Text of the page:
While the hype was real for today’s historic launch attempt of Artemis 1, today was just not the day. Unfortunately, we don’t yet know the severity of the issues that eventually put the nail in the coffin for today’s launch, but we should hopefully know soon.
Issue during engine bleed test scrubs Artemis 1 launch
The T-minus clock made it as far as T-40 minutes, however, that was never the real launch time due to earlier fueling problems. Riddled with issues, the final one that caused NASA’s Launch Director Charlie Blackwell-Thompson to scrub the attempt took place during Artemis 1’s engine bleed test.
The bleed test was scrapped from the wet dress rehearsal due to a leak in a hydrogen quick disconnect fitting, so this ended up being the first time it was performed on SLS. Well, it seemed like it was needed, because Engine 3, an engine that flew to the International Space Station several times during the shuttle program, had issues reaching the appropriate levels during the bleed test.
After an hour-long hold at T-40 minutes, which was supposed to be only ten minutes, it was announced that Artemis 1 had scrubbed for the day. However, teams are still figuring out why engine 3 was having issues.
Everybody wanted to see the rocket today, I’m a little disappointed but I wish I could say I’m surprised but I’m not really surprised. This is a brand new vehicle, there are a million parts and all of them have to work perfectly. First time we’ve ever done this and as it turned out we found out some things about our rocket we weren’t aware of. So we’re going to look into the data [and] figure out what the techincal issue was and then figure when we can go flying again.Stan Love, NASA Astronaut
Fueling leaks delayed the launch at the start
Fueling began around 2:00 a.m. on Monday, with liquid oxygen flowing into the Core Stage’s tank. The process went smoothly until hydrogen had to be added to the mix, and our old friend, the quick disconnect fitting, began to leak again. The issue was fixed by basically turning it off and on again a few times: stop fueling, re-chill the pipes, and restart fueling.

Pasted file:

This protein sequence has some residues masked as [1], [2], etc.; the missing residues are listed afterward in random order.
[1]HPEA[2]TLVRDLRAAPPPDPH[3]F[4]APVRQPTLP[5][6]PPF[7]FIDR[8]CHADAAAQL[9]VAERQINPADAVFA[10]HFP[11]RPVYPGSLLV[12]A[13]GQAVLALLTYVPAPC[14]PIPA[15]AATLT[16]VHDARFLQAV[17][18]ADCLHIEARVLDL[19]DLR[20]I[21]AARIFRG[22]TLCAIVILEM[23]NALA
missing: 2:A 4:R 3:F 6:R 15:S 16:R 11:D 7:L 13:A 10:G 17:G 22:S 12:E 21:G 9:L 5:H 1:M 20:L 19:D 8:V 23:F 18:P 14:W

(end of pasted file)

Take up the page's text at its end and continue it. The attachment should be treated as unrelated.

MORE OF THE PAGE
Once fixed, fueling continued without a hitch. By the time Artemis 1 scrubbed, the SLS rocket was almost fully fueled for launch.
Crack near launch vehicle stage adapter
For the most part, the media got the same coverage as the general public, listening to a NASA Public Affairs Officer relay what was happening in mission control. This led to confusion about when items were resolved or still being investigated. It also caused some panic when he mentioned a crack in the stage adapter.
It turns out it was not a crack in the structural part of the stage adapter, which connects the Core Stage to the Interim Cryogenic Propulsion Stage, but a crack in the foam surrounding the Core Stage. This was deemed acceptable as the Space Shuttle ran into similar issues.
It’s expected. The foam is there to keep the ultra cold propellent in the aluminum tanks from forming a lot of frost on the outside of the vehicle. Whenever you fill a metal tank with liquid at 400 degrees below zero there’s gonna be expansion and contraction of that tank and the foam on the outside also expands and contracts. So cracks are something we’re use too and we looked at that particuare crack and the teams decided that that was not a constraight to fly.Stan Love, NASA Astronaut
Next launch attempt post-Artemis 1 scrub
The biggest question going through everyone’s head is when will Artemis 1 launch now? Well, that’s a hard question to answer before we get the proper information from NASA, but the soonest it can launch is September 2 at 12:48 p.m. EDT. However, we don’t yet know if NASA’s launch team will use that launch attempt. The August/September launch window lasts until September 5. If NASA can’t launch by then, the next window will open on September 19.
Featured Image: Daryl Saussé / Space Explored